How Landfill sites affect the environment.
We have all been guilty of throwing things in the rubbish and hoping for the best. It’s confusing. Is it going in the right bin? Which paper or plastic can be recycled? What if they have scraps of last nights pizza on them? What are we supposed to do with batteries? Garden scraps? Can’s? Bottle tops? The list of questions goes on … right?
Not to mention the mountain of packaging detritus and takeaway containers we now collect, all designed to make our lives simpler, but doom our environment to a living hell.
So … what happen’s to all this rubbish once our bin is emptied? Where does it all go?
1. How much rubbish do we really produce, and what actually is it?
Currently, Australia’s population sits at roughly 24 million, with statistics revealing that each person on average creates 2 tonnes of waste per year.
Just to put that in perspective, imagine 4000 pairs of jeans, 13,000 pizza boxes, 32,000 coffee cups, or 133,000 cans of red bull.
The three main sources of rubbish are:
• Household: roughly 30%. This comprises textiles, organic matter, packaging and plastics, miscellaneous items and e-waste. The household waste contains 60% organic matter, of which 40% is food, and 20% is garden cuttings.
• Commercial & Industrial: 30%
• Construction & Demolition: 40% ( the good news is, over half of this is recycled due to attractive levies which make it cheaper to recycle.
In fact, our production of waste is outstripping our population growth. Between 1996 and 2015, our population rose by 28%, while our creation of waste increased a whopping 170%.
One reason for this is, in Australia, we love buying clothes, coming 2nd on the list of the largest consumers of textiles in the world, with each person buying on average 27kg of new clothes a year.
Unfortunately, a lot of this clothing is fast fashion. Low cost, low-quality clothing, with what the industry refers to as “built-in obsolescence”. Garments produced in a very short period of time, utilizing cheap raw materials, designed with a very limited fashion lifecycle.
Retailers have trained consumers to expect to dispose of their fashion a regular basis, to make way for the latest looks. As one industry expert recently noted, value used to mean price and quality, now consumers commonly refer to value as a bargain. Now research tells us, that 6000kg of clothing and textiles is dumped in Australia every 10 minutes!!!
In fairness, a lot of us send our unwanted clothes to charity. Of the estimated $5 billion we spend on fashion each year, 22 tonnes end up at the doors of charities. The only issue is, only about 15% of these donations are able to be resold. The predominately cheap quality of the garments means both their usefulness and appeal are limited, as is their lifecycle. Thus the remaining 85% where possible are used as industrial rags, sent off to developing nations, but most ends up in Landfill.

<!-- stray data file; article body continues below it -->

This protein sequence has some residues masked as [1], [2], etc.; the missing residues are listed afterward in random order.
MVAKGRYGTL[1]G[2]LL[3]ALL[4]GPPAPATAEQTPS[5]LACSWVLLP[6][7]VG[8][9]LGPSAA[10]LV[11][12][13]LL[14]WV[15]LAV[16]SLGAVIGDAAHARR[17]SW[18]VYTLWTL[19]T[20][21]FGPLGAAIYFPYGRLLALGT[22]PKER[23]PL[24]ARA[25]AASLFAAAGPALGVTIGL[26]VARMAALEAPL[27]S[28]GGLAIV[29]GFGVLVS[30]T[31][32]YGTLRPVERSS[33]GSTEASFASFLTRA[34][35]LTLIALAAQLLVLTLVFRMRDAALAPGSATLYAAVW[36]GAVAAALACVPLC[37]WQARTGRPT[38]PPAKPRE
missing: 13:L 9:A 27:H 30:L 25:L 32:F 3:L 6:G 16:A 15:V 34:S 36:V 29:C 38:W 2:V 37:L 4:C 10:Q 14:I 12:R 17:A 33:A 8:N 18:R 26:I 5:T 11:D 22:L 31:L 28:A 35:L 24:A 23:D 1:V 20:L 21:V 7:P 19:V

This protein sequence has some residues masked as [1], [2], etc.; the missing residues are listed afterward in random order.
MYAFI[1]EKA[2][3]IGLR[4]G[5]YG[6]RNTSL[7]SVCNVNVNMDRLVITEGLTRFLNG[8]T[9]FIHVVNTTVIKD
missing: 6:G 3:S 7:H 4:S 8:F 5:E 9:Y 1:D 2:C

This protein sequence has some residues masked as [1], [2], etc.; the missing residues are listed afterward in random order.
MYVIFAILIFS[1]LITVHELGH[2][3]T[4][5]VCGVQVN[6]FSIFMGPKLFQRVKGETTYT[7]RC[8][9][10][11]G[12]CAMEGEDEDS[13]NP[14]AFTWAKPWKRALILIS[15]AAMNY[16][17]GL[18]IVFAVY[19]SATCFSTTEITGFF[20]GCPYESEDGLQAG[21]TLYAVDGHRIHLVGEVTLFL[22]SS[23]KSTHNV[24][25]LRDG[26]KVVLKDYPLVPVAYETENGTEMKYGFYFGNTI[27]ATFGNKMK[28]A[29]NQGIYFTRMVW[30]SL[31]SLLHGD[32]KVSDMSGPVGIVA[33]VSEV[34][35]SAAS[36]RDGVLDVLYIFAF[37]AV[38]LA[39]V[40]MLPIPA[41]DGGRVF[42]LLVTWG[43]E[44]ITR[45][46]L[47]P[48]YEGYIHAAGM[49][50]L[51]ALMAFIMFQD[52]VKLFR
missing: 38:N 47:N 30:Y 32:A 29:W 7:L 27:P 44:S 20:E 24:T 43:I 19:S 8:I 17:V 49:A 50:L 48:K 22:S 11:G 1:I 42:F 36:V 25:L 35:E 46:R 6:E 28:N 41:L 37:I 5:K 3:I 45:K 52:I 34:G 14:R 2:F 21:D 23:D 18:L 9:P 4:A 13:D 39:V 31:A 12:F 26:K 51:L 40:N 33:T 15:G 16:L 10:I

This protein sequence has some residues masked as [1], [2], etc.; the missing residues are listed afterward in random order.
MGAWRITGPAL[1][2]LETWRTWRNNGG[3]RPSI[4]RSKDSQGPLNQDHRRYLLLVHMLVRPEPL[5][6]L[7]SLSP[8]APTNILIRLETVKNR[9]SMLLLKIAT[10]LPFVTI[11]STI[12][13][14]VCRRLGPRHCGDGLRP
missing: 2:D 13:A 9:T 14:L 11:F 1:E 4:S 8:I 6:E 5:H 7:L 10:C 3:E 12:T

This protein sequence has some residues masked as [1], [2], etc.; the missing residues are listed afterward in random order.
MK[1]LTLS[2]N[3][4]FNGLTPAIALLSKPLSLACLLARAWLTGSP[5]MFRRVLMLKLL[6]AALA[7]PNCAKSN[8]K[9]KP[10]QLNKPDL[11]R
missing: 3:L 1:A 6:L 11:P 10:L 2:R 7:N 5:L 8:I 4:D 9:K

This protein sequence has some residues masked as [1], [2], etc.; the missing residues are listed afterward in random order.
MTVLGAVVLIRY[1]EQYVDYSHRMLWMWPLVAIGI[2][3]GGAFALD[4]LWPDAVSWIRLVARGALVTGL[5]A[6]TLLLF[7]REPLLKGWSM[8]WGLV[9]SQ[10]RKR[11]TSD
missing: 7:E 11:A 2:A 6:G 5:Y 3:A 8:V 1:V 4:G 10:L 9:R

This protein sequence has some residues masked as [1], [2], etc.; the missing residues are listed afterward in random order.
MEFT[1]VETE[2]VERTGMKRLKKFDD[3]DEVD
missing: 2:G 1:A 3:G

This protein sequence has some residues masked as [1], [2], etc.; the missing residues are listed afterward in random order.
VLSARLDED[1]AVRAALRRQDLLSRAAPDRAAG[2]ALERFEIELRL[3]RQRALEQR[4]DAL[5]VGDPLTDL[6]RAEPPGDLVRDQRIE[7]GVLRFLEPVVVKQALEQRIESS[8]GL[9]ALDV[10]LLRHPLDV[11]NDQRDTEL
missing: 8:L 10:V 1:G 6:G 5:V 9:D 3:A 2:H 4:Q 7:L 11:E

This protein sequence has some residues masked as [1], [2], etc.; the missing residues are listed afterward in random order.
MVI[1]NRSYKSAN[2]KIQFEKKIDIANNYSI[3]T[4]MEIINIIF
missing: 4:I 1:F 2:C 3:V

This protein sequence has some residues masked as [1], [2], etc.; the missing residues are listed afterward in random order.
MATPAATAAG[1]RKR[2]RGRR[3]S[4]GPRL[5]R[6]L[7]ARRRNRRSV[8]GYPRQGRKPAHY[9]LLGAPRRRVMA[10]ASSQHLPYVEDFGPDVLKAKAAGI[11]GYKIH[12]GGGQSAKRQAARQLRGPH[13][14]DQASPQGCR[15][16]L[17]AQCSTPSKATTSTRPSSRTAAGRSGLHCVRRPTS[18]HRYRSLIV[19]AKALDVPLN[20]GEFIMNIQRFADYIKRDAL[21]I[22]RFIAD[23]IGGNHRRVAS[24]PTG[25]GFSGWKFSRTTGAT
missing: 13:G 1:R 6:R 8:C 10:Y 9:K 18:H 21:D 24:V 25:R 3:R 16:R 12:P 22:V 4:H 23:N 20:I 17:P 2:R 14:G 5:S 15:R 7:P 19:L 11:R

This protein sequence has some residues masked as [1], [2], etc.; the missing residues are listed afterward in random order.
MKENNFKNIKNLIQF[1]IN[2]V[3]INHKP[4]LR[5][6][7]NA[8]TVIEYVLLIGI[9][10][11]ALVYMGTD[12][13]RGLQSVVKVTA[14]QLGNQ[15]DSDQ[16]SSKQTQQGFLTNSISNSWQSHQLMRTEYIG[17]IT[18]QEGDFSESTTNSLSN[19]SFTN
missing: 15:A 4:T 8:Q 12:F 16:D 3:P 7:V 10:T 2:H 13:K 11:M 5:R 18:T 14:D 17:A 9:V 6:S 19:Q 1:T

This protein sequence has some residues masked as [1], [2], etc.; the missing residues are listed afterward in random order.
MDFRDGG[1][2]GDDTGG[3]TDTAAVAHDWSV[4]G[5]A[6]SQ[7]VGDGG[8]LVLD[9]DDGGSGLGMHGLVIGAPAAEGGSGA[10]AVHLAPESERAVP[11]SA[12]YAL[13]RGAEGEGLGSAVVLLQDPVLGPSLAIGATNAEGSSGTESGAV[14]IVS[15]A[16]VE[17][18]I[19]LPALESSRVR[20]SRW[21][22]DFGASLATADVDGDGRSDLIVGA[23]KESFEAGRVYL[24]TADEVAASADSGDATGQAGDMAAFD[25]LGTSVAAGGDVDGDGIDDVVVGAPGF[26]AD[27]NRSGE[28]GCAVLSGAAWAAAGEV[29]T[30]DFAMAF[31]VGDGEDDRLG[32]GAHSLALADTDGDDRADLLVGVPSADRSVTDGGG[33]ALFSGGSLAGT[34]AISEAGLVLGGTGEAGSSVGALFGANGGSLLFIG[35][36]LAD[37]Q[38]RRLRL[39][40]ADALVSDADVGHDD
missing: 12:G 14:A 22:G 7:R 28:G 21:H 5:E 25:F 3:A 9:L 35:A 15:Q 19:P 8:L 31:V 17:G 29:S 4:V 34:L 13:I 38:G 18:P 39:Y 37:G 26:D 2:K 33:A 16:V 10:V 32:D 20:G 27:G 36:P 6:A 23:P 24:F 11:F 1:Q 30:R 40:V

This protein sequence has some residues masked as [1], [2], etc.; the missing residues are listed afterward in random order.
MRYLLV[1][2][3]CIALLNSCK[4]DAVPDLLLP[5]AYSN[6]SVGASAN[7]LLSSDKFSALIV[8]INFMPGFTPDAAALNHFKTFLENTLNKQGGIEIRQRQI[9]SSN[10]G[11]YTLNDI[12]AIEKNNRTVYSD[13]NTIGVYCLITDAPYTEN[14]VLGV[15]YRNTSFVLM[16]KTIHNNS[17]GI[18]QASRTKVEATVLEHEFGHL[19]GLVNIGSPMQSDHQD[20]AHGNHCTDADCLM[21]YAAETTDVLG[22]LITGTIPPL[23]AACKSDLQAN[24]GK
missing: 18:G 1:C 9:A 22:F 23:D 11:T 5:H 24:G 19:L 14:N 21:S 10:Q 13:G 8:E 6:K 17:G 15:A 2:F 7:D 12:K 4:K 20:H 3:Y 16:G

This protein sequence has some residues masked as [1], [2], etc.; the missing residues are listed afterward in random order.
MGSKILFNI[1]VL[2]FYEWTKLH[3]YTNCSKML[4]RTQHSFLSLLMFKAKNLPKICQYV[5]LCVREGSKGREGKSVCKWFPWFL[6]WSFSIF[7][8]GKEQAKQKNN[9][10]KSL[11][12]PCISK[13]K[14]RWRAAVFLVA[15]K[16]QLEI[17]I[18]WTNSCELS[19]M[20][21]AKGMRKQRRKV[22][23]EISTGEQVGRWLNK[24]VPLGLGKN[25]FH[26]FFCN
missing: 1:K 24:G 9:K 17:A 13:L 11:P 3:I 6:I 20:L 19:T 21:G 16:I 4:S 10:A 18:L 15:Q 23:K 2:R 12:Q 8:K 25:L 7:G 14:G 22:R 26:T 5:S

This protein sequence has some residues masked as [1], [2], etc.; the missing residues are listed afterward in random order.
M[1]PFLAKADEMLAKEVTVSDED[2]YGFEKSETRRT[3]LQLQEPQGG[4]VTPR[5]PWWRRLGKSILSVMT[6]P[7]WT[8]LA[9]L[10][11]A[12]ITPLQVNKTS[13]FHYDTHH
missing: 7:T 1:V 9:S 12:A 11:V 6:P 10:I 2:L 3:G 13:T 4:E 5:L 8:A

2. What are landfills, and where are Landfill sites located?
Modern landfills are usually located in abandoned quarries. Construction focusses on containing pollutants and toxins, thus the walls are lined in clay, or in some cases plastic liners. This ensures toxic chemicals, or the polluting bi-products of the anaerobic process of waste breaking down, are prevented from seeping into the soil, or groundwater tables.
Most commonly Landfills are clustered around major cities. The only issue is, we don’t actually know how many are in existence, as these operations are not required to be registered and licensed by the EPA if they are serving a population of fewer than 5000 people. This means that currently, we have 600 registered landfills in operation around Australia, but anywhere up to 2000 smaller run entities who currently are not monitored for their environmental performance by the EPA. It is then up to local councils to oversee these smaller enterprises. Given the environmental hazard, this process can cause, this is an alarming situation.
3. Why is Landfill bad for the environment?
Basically, there are three main problems with landfills, which we need to be concerned about.
• Toxins. A lot of the things we throw in the bin contain hazardous chemicals. A particular culprit is e-waste, old electronic items, and batteries, which can contain anything from mercury, arsenic, cadmium, PVC, solvents, and lead. The issue is, they can leach into the soils and ultimately pollute ground waters.